Generally speaking, the videos you see on Busk Break are fresh, having been recorded only a few days earlier. Sometimes, however, it can take longer. A lot longer, in some cases. Most of the time, this has nothing to do with the performance, but it either a function of bad recording quality (wind noise or simply my own incompetence with the equipment) or the video itself getting lost in the shuffle of content for so long that I kind of forget it’s there. Today, I decided to delve into the archives and showcase three performances that were neglected, overlooked or forgotten.
Let’s start with this video of Ralph “WhiteMan” Longshore covering Green Day’s “Good Riddance (Time of Your Life).” Longshore is a divisive figure in the local busking scene, being both very visible and very popular among tourists, and yet so unpopular with locals that he was voted “least favorite busker/street performer” by the readers of the Mountain Xpress in the Best of WNC 2011 reader poll. This recording is from last summer, and the major reason it didn’t make it online at the time was from that loud roar in the background. At first listen, it sounds like a bad mic, but it’s actually the thundering of the downtown drum circle, which is taking place right behind Longshore. Why post it now? Because it’s the best video I have of Longshore doing his thing, from start to finish.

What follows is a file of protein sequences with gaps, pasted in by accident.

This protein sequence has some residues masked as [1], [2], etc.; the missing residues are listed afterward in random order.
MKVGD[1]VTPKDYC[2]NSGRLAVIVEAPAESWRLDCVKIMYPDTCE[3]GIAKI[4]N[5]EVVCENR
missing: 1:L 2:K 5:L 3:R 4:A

Next, we have a video I didn’t quite know what to do with at the time. Accordion player Blake Corey was, by his own admission, still learning to play and not seriously busking when I recorded him last year. He didn’t know the names of the songs he was covering, and was nervous that he didn’t know any of them well enough to bother recording them. As a result, I’d dismissed the recording as probably not worth revisiting once I downloaded it, and it has been sitting in an archive folder since last spring. But taking a look at it today, I think it’s actually a fun document of a specific place in a busker’s experience that is rarely seen. Corey isn’t doing a showstopping performance here, but he’s also not trying to. He’s finding his voice as a busker, and it’s interesting to watch on that level.
Finally, we have a video that has been sitting around since early this year, and it’s entirely because of me. On the day the kids from the French Broad River Academy doing various covers in front of the Iron sculpture, I had yet to purchase a wind cover for my microphone. As you can tell from their flailing hair, it was a very windy day. As a result, the wind noise overpowers the microphone in several places, and it’s not a great recording because of that. But the kids were so into it that I’ve always felt a little guilty for never posting this, and today I’m going to make it right. I’ve cleaned up as much of the noise as I can, and I think the basic performance is still fun to watch.